Dumbing Down the Courts

How Politics Keeps the Smartest Judges Off the Bench
By John R. Lott, Jr.
10 Digit ISBN:
13 Digit ISBN: 978-1-62652-249-7
LCCN: 2013942834
Price: $17.95
Trim: 5x8
Format (pb/hc): Paperback
Pages: 354
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Judges have enormous power. They determine whom we can marry, whether we can own firearms, whether the government can mandate that we buy certain products, and how we define “personhood.” But who gets to occupy these powerful positions? Up until now, there has been little systematic study of what type of judges get confirmed.

In his rigorous yet readable style, John Lott analyzes both historical accounts and large amounts of data to see how the confirmation process has changed over time. Most importantly, Dumbing Down the Courts shows that intelligence has now become a liability for judicial nominees. With courts taking on an ever greater role in our lives, smarter judges are feared by the opposition. Although presidents want brilliant judges who support their positions, senators of the opposing party increasingly “Bork” those nominees who would be the most influential judges, subjecting them to humiliating and long confirmations.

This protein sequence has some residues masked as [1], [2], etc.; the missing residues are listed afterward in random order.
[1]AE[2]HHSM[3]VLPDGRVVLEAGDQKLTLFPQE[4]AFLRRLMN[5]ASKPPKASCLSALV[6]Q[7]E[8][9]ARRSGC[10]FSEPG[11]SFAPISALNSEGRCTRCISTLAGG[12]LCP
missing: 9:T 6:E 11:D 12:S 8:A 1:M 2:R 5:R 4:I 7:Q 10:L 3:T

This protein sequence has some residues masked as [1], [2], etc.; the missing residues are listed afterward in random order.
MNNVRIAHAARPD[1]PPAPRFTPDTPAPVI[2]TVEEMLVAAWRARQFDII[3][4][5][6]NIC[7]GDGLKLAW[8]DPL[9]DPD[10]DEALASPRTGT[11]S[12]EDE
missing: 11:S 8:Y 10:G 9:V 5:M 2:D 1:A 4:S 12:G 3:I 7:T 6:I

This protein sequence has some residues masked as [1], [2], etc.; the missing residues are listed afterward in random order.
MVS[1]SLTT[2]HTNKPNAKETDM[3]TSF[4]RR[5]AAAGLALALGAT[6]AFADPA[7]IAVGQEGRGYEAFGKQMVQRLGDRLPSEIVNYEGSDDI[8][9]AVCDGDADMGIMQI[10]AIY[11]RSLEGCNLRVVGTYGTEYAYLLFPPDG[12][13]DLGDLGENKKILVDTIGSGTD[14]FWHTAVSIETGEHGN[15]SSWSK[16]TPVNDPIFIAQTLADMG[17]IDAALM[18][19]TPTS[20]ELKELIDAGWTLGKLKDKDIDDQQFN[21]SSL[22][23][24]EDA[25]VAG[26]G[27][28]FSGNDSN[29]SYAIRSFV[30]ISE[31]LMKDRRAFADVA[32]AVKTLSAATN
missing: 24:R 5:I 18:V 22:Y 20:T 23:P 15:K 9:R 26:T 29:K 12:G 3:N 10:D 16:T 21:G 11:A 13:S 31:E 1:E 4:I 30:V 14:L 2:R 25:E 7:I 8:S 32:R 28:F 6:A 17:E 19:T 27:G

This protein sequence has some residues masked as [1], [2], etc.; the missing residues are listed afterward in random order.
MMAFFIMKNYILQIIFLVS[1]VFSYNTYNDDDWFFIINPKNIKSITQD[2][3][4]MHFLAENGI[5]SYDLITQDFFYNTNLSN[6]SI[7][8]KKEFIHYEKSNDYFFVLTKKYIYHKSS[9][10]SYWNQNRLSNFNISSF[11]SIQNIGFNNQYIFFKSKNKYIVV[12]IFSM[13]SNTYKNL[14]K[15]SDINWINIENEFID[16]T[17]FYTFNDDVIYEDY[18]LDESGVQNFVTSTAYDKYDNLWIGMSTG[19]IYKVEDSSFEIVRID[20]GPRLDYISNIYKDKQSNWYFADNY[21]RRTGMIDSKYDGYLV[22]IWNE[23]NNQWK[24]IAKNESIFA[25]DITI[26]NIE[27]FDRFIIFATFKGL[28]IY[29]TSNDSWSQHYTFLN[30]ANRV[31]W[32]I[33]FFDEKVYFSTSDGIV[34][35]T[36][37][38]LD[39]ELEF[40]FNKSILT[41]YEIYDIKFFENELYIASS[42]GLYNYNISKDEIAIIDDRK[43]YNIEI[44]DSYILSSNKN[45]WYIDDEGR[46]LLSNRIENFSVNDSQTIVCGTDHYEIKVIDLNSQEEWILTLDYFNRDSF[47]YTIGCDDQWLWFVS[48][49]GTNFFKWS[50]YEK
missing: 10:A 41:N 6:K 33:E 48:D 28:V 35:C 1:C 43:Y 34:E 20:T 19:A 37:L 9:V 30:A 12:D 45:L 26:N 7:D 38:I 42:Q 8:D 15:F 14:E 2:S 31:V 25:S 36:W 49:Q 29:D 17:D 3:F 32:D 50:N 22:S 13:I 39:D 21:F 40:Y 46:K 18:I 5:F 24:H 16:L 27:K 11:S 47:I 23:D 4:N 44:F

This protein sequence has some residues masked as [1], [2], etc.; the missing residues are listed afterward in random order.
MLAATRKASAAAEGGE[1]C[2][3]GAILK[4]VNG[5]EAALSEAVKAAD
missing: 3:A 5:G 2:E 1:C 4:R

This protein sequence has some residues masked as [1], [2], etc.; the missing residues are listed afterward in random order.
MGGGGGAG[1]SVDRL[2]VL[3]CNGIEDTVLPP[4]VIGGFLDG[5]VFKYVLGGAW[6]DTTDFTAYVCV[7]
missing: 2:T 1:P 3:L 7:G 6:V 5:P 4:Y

The conclusion? The brightest nominees will not end up on the bench.


John R. Lott, Jr., has held research and/or teaching positions at the University of Chicago, Yale University, Stanford, UCLA, Wharton, and Rice, and was the chief economist at the United States Sentencing Commission during 1988 and 1989. A contributor, Lott is the author of eight books, including More Guns, Less Crime and Freedomnomics. He received his Ph.D. in economics from UCLA in 1984.